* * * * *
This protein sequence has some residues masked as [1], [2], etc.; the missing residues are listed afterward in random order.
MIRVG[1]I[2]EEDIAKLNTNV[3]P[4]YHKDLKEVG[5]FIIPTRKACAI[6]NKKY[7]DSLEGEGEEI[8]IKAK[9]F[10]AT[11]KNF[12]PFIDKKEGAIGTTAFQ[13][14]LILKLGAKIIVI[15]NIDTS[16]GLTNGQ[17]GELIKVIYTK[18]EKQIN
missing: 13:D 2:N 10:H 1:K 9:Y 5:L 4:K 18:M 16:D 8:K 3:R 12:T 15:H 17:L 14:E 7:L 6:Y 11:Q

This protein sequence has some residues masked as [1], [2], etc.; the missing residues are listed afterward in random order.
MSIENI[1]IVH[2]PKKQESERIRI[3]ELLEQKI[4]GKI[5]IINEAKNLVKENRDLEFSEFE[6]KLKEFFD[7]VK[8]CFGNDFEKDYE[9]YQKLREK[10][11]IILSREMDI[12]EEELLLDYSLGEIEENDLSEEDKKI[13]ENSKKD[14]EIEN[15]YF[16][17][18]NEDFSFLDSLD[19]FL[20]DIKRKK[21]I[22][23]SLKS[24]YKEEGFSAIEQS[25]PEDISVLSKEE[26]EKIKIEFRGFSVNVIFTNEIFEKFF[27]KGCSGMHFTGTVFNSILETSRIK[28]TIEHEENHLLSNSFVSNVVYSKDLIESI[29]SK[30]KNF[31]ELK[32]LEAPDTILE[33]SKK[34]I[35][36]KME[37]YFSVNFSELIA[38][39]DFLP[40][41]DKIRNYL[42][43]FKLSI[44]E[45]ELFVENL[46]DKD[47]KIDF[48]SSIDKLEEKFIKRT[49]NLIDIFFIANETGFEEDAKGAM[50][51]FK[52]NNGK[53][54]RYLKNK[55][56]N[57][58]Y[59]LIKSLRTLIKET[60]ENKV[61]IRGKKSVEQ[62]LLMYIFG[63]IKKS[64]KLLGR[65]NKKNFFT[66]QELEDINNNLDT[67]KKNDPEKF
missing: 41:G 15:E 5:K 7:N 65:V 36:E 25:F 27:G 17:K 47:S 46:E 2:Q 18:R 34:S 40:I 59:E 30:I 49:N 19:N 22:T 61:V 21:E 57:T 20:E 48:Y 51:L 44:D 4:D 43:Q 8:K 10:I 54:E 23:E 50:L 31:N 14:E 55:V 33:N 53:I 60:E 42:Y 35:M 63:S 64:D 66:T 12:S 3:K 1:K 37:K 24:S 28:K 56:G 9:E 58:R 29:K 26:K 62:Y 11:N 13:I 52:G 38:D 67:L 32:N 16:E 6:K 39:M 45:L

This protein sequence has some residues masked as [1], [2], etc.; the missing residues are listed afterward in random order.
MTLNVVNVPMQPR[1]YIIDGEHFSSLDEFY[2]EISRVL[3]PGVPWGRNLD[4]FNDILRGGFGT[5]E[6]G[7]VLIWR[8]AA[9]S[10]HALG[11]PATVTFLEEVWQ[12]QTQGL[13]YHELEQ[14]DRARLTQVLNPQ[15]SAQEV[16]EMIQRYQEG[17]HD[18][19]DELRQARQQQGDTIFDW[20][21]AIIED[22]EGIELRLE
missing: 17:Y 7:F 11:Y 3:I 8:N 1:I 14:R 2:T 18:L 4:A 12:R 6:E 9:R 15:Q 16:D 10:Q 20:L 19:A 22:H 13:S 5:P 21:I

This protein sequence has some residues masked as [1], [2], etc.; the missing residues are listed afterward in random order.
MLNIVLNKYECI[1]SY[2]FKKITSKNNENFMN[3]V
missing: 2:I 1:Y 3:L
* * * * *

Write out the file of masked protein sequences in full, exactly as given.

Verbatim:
This protein sequence has some residues masked as [1], [2], etc.; the missing residues are listed afterward in random order.
MIRVG[1]I[2]EEDIAKLNTNV[3]P[4]YHKDLKEVG[5]FIIPTRKACAI[6]NKKY[7]DSLEGEGEEI[8]IKAK[9]F[10]AT[11]KNF[12]PFIDKKEGAIGTTAFQ[13][14]LILKLGAKIIVI[15]NIDTS[16]GLTNGQ[17]GELIKVIYTK[18]EKQIN
missing: 13:D 2:N 10:H 1:K 9:Y 5:L 4:K 18:M 16:D 8:K 3:R 12:T 15:H 17:L 14:E 7:L 6:Y 11:Q

This protein sequence has some residues masked as [1], [2], etc.; the missing residues are listed afterward in random order.
MSIENI[1]IVH[2]PKKQESERIRI[3]ELLEQKI[4]GKI[5]IINEAKNLVKENRDLEFSEFE[6]KLKEFFD[7]VK[8]CFGNDFEKDYE[9]YQKLREK[10][11]IILSREMDI[12]EEELLLDYSLGEIEENDLSEEDKKI[13]ENSKKD[14]EIEN[15]YF[16][17][18]NEDFSFLDSLD[19]FL[20]DIKRKK[21]I[22][23]SLKS[24]YKEEGFSAIEQS[25]PEDISVLSKEE[26]EKIKIEFRGFSVNVIFTNEIFEKFF[27]KGCSGMHFTGTVFNSILETSRIK[28]TIEHEENHLLSNSFVSNVVYSKDLIESI[29]SK[30]KNF[31]ELK[32]LEAPDTILE[33]SKK[34]I[35][36]KME[37]YFSVNFSELIA[38][39]DFLP[40][41]DKIRNYL[42][43]FKLSI[44]E[45]ELFVENL[46]DKD[47]KIDF[48]SSIDKLEEKFIKRT[49]NLIDIFFIANETGFEEDAKGAM[50][51]FK[52]NNGK[53][54]RYLKNK[55][56]N[57][58]Y[59]LIKSLRTLIKET[60]ENKV[61]IRGKKSVEQ[62]LLMYIFG[63]IKKS[64]KLLGR[65]NKKNFFT[66]QELEDINNNLDT[67]KKNDPEKF
missing: 41:G 15:E 5:K 7:N 65:V 36:E 25:F 27:G 17:K 47:S 46:E 2:Q 18:R 34:S 40:I 59:E 30:I 49:N 19:N 22:T 61:V 21:E 57:T 20:E 48:Y 51:L 44:D 4:D 43:Q 8:K 10:I 54:E 23:E 50:L 31:N 14:E 55:V 33:N 53:I 60:E 42:Y 35:M 63:S 64:D 66:T 12:S 3:K 1:K 37:K 24:S 28:K 56:G 9:E 58:R 29:K 26:K 62:Y 11:N 13:I 52:G 38:D 67:L 32:N 16:E 6:K 39:M 45:L

This protein sequence has some residues masked as [1], [2], etc.; the missing residues are listed afterward in random order.
MTLNVVNVPMQPR[1]YIIDGEHFSSLDEFY[2]EISRVL[3]PGVPWGRNLD[4]FNDILRGGFGT[5]E[6]G[7]VLIWR[8]AA[9]S[10]HALG[11]PATVTFLEEVWQ[12]QTQGL[13]YHELEQ[14]DRARLTQVLNPQ[15]SAQEV[16]EMIQRYQEG[17]HD[18][19]DELRQARQQQGDTIFDW[20][21]AIIED[22]EGIELRLE
missing: 17:Y 7:F 11:Y 3:I 8:N 1:I 14:R 2:T 18:L 4:A 12:R 6:E 9:R 15:Q 16:D 10:Q 20:L 19:A 22:H 13:S 5:P 21:I

This protein sequence has some residues masked as [1], [2], etc.; the missing residues are listed afterward in random order.
MLNIVLNKYECI[1]SY[2]FKKITSKNNENFMN[3]V
missing: 2:I 1:Y 3:L